Operators   104

Functions   106

Built-In Functions   107

Control Flow Statements   107

Uniforms   108

Uniform Blocks   109

Vertex and Fragment Shader Inputs/Outputs   111

Interpolation Qualifiers   114

Preprocessor and Directives   115

Uniform and Interpolator Packing   117

Precision Qualifiers   119

Invariance   121

Summary   123


Chapter 6:  Vertex Attributes, Vertex Arrays, and Buffer Objects          125

Specifying Vertex Attribute Data   126

Declaring Vertex Attribute Variables in a Vertex Shader   135

Vertex Buffer Objects   140

Vertex Array Objects   150

Mapping Buffer Objects   154

Copying Buffer Objects   159

Summary   160


Chapter 7:  Primitive Assembly and Rasterization          161

Primitives   161

Drawing Primitives   165

Primitive Assembly   174

Rasterization   179

Occlusion Queries   183

Summary   185


Chapter 8:  Vertex Shaders           187

Vertex Shader Overview   188

Vertex Shader Examples   196

Generating Texture Coordinates   205

Vertex Skinning   207

Transform Feedback   211

Vertex Textures   214

OpenGL ES 1.1 Vertex Pipeline as an ES 3.0 Vertex Shader   215

Summary   223


Chapter 9:  Texturing            225

Texturing Basics   226

Compressed Textures   262

Texture Subimage Specification   266

Copying Texture Data from the Color Buffer   269

Sampler Objects   273

Immutable Textures   276

Pixel Unpack Buffer Objects   277

Summary   278


Chapter 10:  Fragment Shaders           279

Fixed-Function Fragment Shaders   280

Fragment Shader Overview   282

Implementing Fixed-Function Techniques Using Shaders   286

Summary   295


Chapter 11:  Fragment Operations               297

Buffers   298

Fragment Tests and Operations   303

Blending   311

Dithering   314

Multisampled Anti-Aliasing   314

Reading and Writing Pixels to the Framebuffer   316

Multiple Render Targets   320

Summary   324


Chapter12:  Framebuffer Objects             325

Why Framebuffer Objects?   325

Framebuffer and Renderbuffer Objects   327

Creating Framebuffer and Renderbuffer Objects   329

Using Renderbuffer Objects   330

Using Framebuffer Objects   335

Framebuffer Blits   342

Framebuffer Invalidation   344

Deleting Framebuffer and Renderbuffer Objects   346

Examples   348

Performance Tips and Tricks   354

Summary   355


Chapter 13:  Sync Objects and Fences             357

Flush and Finish   357

Why Use a Sync Object?   358

Creating and Deleting a Sync Object   358

Waiting for and Signaling a Sync Object   359

Example   360

Summary   361


Chapter 14:  Advanced Programming with OpenGL ES 3.0           363

Per-Fragment Lighting   363

Environment Mapping   370

Particle System Using Transform Feedback   380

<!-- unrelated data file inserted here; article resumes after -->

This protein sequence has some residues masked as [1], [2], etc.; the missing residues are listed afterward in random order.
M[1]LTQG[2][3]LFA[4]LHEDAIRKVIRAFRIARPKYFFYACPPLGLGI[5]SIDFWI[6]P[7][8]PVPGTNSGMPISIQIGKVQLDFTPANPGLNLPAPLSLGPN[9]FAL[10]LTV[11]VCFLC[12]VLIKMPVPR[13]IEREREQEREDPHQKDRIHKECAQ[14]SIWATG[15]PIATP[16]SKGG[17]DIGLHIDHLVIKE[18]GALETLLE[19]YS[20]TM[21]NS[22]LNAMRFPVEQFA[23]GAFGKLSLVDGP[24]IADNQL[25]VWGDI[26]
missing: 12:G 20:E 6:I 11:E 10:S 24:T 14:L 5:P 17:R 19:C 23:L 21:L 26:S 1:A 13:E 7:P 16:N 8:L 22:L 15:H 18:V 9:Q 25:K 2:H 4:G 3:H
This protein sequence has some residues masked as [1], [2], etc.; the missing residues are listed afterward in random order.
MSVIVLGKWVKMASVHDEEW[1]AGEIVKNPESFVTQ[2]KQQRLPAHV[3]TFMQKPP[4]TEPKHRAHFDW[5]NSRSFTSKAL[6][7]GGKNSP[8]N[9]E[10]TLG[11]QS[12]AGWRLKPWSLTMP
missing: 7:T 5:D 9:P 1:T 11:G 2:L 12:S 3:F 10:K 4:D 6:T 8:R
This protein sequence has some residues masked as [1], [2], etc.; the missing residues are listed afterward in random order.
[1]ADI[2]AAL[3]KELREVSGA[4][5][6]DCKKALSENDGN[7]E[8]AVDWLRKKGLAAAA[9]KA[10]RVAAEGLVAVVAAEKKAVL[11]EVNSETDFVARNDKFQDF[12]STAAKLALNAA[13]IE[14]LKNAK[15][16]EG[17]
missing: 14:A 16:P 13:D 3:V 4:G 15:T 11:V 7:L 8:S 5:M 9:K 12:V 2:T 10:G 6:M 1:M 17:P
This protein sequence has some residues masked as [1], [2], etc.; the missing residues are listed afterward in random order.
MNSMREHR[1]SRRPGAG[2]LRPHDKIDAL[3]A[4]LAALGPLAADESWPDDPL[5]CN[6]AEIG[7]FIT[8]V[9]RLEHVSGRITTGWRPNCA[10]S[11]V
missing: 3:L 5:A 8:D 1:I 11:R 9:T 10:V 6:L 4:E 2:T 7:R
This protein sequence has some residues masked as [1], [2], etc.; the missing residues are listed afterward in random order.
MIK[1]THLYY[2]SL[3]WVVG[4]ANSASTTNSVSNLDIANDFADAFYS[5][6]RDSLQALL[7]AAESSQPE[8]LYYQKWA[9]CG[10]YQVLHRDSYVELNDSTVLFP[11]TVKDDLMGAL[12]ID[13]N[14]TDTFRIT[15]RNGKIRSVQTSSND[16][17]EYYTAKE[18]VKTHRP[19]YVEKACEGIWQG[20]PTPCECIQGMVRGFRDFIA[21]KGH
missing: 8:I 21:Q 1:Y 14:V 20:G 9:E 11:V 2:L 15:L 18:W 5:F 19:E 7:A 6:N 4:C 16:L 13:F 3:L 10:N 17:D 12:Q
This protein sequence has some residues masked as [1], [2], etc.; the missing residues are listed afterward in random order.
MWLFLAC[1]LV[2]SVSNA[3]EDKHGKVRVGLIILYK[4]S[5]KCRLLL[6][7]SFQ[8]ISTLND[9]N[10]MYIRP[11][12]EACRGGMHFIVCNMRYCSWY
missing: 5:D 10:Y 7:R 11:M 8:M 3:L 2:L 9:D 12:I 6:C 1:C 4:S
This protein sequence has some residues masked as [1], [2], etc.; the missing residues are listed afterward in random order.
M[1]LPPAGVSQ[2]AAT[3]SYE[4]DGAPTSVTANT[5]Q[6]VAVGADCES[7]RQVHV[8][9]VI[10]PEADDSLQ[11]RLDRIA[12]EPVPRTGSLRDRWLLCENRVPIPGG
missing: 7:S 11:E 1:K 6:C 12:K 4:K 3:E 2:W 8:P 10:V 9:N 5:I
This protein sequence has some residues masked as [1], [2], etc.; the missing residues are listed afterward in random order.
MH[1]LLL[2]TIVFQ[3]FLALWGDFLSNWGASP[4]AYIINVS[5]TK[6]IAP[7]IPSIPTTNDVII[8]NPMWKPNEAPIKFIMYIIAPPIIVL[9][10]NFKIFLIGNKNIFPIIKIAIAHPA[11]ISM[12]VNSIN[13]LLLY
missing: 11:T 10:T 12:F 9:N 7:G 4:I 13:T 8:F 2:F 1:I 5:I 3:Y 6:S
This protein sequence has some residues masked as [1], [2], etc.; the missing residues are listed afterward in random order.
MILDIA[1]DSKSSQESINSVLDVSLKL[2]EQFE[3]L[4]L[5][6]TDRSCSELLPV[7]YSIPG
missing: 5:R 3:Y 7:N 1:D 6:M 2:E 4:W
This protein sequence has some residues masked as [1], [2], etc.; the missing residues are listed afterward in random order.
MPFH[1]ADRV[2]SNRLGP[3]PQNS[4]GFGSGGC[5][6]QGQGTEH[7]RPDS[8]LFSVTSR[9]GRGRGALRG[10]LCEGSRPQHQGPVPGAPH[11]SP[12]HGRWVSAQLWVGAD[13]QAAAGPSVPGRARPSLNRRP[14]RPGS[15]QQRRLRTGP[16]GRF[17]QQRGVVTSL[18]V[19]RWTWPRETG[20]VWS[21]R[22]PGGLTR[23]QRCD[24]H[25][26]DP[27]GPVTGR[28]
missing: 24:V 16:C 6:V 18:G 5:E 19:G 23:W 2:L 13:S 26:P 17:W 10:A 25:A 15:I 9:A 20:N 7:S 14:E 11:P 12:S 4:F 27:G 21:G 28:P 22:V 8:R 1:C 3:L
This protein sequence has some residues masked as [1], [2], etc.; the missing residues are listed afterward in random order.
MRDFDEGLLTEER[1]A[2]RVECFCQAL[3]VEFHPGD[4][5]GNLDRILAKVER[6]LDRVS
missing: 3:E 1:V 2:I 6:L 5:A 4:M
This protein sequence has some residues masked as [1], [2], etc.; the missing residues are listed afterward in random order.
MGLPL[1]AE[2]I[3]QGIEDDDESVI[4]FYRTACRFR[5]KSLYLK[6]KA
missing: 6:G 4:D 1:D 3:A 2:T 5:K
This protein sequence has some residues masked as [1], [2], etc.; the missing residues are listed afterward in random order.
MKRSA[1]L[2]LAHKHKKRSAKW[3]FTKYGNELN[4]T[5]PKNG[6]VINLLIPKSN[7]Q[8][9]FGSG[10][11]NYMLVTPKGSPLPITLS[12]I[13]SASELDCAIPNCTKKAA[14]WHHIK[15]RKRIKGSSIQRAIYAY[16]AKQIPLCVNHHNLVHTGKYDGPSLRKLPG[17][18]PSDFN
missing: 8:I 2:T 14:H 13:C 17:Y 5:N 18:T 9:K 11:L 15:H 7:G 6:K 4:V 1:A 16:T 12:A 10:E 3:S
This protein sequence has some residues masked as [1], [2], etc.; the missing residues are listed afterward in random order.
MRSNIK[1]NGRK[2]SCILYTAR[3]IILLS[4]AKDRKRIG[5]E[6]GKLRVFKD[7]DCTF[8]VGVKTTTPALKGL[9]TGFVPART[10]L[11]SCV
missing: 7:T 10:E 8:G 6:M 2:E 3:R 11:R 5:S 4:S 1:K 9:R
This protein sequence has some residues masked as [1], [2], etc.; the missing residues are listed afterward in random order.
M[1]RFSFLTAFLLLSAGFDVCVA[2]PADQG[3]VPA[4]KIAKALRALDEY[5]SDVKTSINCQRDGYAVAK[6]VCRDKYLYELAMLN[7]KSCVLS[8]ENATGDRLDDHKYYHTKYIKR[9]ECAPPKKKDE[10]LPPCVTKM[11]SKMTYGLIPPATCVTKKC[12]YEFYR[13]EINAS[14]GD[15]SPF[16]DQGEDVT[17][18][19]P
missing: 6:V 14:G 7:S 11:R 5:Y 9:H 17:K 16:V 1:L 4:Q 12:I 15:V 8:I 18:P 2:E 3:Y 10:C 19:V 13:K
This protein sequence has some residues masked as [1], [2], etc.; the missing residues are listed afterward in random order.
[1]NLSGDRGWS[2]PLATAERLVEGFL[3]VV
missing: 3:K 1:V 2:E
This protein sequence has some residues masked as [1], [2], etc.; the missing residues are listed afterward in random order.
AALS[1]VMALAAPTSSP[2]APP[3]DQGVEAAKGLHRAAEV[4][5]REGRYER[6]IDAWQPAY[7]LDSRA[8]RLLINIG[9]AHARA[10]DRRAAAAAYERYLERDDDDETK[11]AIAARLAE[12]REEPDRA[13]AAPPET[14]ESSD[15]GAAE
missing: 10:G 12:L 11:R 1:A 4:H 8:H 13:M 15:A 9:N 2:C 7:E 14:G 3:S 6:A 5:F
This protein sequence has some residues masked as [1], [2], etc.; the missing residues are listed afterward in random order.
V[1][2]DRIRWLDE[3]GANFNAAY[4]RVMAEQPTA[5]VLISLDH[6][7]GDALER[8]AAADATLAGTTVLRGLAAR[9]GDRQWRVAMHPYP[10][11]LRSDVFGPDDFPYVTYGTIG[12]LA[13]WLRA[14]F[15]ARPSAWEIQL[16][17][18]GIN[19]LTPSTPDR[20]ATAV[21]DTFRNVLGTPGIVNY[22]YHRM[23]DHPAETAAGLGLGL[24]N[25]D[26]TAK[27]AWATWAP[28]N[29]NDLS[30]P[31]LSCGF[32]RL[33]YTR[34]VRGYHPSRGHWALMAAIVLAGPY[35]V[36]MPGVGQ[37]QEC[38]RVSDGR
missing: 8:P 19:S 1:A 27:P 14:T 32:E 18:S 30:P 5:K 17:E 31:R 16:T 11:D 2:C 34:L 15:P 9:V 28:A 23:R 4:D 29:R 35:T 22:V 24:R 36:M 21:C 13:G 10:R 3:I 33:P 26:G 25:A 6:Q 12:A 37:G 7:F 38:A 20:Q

Image Postprocessing   387

Projective Texturing   390

Noise Using a 3D Texture   397

Procedural Texturing   404

Rendering Terrain with Vertex Texture Fetch   410

Shadows Using a Depth Texture   414

Summary   420


Chapter 15:  State Queries            421

OpenGL ES 3.0 Implementation String Queries   421

Querying Implementation-Dependent Limits   423

Querying OpenGL ES State   429

Hints   435

Entity Name Queries   436

Nonprogrammable Operations Control and Queries   436

Shader and Program State Queries   438

Vertex Attribute Queries   440

Texture State Queries   441

Sampler Queries   442

Asynchronous Object Queries   442

Sync Object Queries   443

Vertex Buffer Queries   444

Renderbuffer and Framebuffer State Queries   445

Summary   446


Chapter 16:  OpenGL ES Platforms          447

Building for Microsoft Windows with Visual Studio   447

Building for Ubuntu Linux   449

Building for Android 4.3+ NDK (C++)   450

Building for Android 4.3+ SDK (Java)   452

Building for iOS 7   453

Summary   455


Appendix A:  GL_HALF_FLOAT            457

16-Bit Floating-Point Number   458

Converting a Float to a Half-Float   459


Appendix B:  Built-In Functions          463

Angle and Trigonometry Functions   465

Exponential Functions   466

Common Functions   467

Floating-Point Pack and Unpack Functions   471

Geometric Functions   472

Matrix Functions   474

Vector Relational Functions   475

Texture Lookup Functions   476

Fragment Processing Functions   483


Appendix C:  ES Framework API           485

Framework Core Functions   485

Transformation Functions   490


Index             495


Editorial Reviews

“As a graphics technologist and intense OpenGL ES developer, I can honestly say that if you buy only one book on OpenGL ES 3.0 programming, then this should be the book. Dan and Budirijanto have written a book clearly by programmers for programmers. It is simply required reading for anyone interested in OpenGL ES 3.0. It is informative, well organized, and comprehensive, but best of all practical. You will find yourself reaching for this book over and over again instead of the actual OpenGL ES specification during your programming sessions. I give it my highest recommendation.” –Rick Tewell, Graphics Technology Architect, Freescale   “This book provides outstanding coverage of the latest version of OpenGL ES, with clear, comprehensive explanations and extensive examples. It belongs on the desk of anyone developing mobile applications.” –Dave Astle, Graphics Tools Lead, Qualcomm Technologies, Inc., and Founder,   “The second edition of OpenGL® ES™ 3.0 Programming Guide provides a solid introduction to OpenGL ES 3.0 specifications, along with a wealth of practical information and examples to help any level of developer begin programming immediately. We’d recommend this guide as a primer on OpenGL ES 3.0 to any of the thousands of developers creating apps for the many mobile and embedded products using our PowerVR Rogue graphics.” –Kristof Beets, Business Development, Imagination Technologies   “This is a solid OpenGL ES 3.0 reference book. It covers all aspects of the API and will help any developer get familiar with and understand the API, including specifically the new ES 3.0 functionality.” –Jed Fisher, Managing Partner, 4D Pipeline   “This is a clear and thorough reference for OpenGL ES 3.0, and an excellent presentation of the concepts present in all modern OpenGL programming. This is the guide I’d want by my side when diving into embedded OpenGL.” –Todd Furlong, President & Principal Engineer, Inv3rsion LLC